When I finished my Western medical training with an M.D. and a Ph.D. degree in physiology in 1972 (New York University), I had never heard of acupuncture - certainly not from any of my professors. I moved to San Francisco for my year of medical internship, which can be likened to a "trial by fire", in that it so immersed me in the daily routine of hospital based medicine that I continued to have no exposure to any form of alternative or complementary medical practice, despite the more favorable environment of the Bay Area. That all changed when I decided to take a long overdue vacation instead of applying for a residency program in one of the medical specialties. I knew a career in conventional medical practice was not my life's calling, but I needed to create some space in order to discover the path I have followed ever since.
The turning point in my professional career came when I was offered a job as a staff physician in an acupuncture clinic in Los Angeles in 1973. Although I still knew nothing about acupuncture at the time, nor did any of my acquaintances, I thought it would be an interesting educational experience, as it came with on the job training from a group of Korean practitioners. The Koreans served as teachers, since by law they were not allowed to treat patients themselves. (This was before Governor Jerry Brown signed legislation in California establishing the profession of acupuncture as a separate and independent healing art from Western medicine.) My initial crash course in acupuncture left me thirsty for more information and training, since from the very first day of working in the clinic, I saw people improving from conditions that, although common, had no effective treatments in the Western medical approach. I began to read the available literature on acupuncture in English, which at that time was rather limited. My thirst for knowledge therefore pushed me in two directions: on the one hand, to find teachers and training courses that could expand my understanding of acupuncture, and on the other hand, to educate myself in the wider field of alternative medicine which had been entirely missing from my prior medical studies. In effect, I created a "residency" in alternative and complementary therapies, with courses that exposed me to such practices as homeopathy, herbal medicine (both Eastern and Western approaches), manipulative medicine and humanistic medicine, to cite a few examples. As for acupuncture itself, I began a search for the best teachers of what at that time was a little known healing art.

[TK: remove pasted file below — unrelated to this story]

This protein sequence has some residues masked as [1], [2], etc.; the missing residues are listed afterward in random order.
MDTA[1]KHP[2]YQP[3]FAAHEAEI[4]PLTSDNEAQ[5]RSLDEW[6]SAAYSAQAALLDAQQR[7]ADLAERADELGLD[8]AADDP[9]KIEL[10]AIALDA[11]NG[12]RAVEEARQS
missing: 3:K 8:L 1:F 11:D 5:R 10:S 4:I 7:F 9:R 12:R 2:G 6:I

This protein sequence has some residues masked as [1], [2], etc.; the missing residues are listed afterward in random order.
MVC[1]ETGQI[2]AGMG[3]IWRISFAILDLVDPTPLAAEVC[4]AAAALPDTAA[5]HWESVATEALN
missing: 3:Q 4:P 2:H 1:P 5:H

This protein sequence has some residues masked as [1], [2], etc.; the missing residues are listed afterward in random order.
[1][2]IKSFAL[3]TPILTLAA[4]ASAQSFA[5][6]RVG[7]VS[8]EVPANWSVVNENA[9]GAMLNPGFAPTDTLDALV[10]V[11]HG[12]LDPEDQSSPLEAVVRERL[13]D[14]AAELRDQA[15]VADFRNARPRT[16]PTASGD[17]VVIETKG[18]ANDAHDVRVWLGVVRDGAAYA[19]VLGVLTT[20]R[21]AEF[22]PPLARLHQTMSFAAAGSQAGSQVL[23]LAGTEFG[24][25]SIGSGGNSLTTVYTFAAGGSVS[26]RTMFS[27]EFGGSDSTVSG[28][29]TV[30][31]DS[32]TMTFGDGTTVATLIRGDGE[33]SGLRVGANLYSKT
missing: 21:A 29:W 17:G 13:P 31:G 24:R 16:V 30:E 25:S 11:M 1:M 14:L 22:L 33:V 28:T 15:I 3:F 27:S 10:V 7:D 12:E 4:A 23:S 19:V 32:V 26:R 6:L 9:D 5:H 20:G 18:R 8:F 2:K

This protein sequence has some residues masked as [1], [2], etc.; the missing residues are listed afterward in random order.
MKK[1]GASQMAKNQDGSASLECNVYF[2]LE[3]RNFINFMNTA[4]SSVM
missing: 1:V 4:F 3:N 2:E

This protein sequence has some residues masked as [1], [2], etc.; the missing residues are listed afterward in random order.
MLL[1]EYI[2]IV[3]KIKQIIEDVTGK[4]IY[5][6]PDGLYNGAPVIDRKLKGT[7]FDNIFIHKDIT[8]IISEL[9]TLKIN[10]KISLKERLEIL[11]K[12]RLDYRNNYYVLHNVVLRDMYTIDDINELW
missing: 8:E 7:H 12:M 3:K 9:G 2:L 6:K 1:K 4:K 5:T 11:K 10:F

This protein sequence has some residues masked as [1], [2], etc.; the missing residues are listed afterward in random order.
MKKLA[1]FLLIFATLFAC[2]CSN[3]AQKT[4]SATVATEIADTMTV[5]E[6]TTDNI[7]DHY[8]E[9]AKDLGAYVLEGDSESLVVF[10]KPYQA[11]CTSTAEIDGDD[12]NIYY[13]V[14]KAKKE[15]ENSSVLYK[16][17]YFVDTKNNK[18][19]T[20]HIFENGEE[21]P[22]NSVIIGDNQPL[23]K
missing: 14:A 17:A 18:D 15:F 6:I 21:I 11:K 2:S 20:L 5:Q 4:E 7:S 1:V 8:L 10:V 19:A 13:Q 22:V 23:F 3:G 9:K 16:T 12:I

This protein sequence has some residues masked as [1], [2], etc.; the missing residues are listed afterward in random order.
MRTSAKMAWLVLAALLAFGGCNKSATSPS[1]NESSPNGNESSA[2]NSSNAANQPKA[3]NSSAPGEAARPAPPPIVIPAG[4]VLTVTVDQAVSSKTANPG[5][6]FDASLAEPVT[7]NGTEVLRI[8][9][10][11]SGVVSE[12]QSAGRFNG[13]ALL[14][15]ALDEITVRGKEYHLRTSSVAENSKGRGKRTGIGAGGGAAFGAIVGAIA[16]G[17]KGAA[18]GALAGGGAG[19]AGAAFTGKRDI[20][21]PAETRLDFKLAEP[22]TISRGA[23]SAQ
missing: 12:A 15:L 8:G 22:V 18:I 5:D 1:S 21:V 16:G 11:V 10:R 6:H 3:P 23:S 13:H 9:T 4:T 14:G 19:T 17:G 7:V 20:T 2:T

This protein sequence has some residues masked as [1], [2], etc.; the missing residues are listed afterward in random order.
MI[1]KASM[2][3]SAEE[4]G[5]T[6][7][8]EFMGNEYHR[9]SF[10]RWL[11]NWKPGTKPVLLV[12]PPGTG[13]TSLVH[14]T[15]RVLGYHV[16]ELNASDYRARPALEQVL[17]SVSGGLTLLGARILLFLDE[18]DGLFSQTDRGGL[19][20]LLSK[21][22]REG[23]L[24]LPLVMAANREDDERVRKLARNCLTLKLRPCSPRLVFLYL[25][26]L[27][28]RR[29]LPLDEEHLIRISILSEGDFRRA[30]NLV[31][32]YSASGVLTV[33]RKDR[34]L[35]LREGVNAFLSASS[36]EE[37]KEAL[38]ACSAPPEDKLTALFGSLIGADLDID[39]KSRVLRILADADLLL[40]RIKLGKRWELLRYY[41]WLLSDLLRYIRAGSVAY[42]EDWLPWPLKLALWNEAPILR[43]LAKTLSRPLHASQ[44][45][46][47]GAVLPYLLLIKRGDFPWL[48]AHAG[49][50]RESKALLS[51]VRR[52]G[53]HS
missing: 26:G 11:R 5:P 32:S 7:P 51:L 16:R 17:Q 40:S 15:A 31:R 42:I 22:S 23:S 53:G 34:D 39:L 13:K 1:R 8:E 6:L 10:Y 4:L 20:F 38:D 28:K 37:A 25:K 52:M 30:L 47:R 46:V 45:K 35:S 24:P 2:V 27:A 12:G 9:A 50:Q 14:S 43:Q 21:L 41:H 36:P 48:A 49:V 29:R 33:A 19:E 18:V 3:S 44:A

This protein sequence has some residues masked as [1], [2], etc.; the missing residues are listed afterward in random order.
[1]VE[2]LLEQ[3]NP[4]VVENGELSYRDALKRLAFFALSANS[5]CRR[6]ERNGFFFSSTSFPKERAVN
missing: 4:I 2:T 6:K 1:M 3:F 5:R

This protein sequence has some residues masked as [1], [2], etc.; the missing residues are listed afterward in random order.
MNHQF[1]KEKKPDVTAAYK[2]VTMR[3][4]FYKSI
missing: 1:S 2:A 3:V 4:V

One of my Korean teachers, Chae Woo Lew, agreed to accept me as an informal apprentice, and I spent over ten years working and studying with him in a shared clinical practice, supplemented by classroom didactic sessions. Through him I was fortunate to have met many of the leading practitioners of Korean acupuncture, who later became important teachers for me in their own right. These included Tae Woo Yoo, the originator of Korean Hand Acupuncture, who asked me to edit the English translation of his textbook, and Kuon Dowon, the originator of Korean Constitutional Acupuncture, a less well known style of practice, but quite extraordinary, as Kuon has an almost legendary reputation in Korea. He has yet to publish a textbook himself, but currently heads a cancer research institute that has made remarkable discoveries concerning the potential of acupuncture to treat cancer, which have been published in Western medical journals in Korea. I consider myself fortunate indeed to be one of just a few English speaking students that Kuon has invited to study with him in his clinic in Seoul. Although I learned an immense amount from these Korean teachers, and what they taught me I still use in my daily clinical practice, I was still frustrated by the limitations of language in studying with these Korean mentors. Thus, in 1974 I traveled to England to begin over ten years of periodic study with the late Professor J. R. Worsley, founder of the College of Traditional Acupuncture. Worsley's style, commonly referred to as "Five Element Acupuncture" is noted for its strong emphasis on the spiritual and psychoemotional aspects of acupuncture, and I recognized that this was a big part of what had been missing from my prior training. I also realized that while there was a large degree of similarity in the various Oriental acupuncture traditions, I was surely missing something by not having had access to Chinese or Japanese teachers, so I arranged for study trips to Kunming in Yunnan Province and Chengdu in Sichuan Province, with additional trips to Korea and Japan.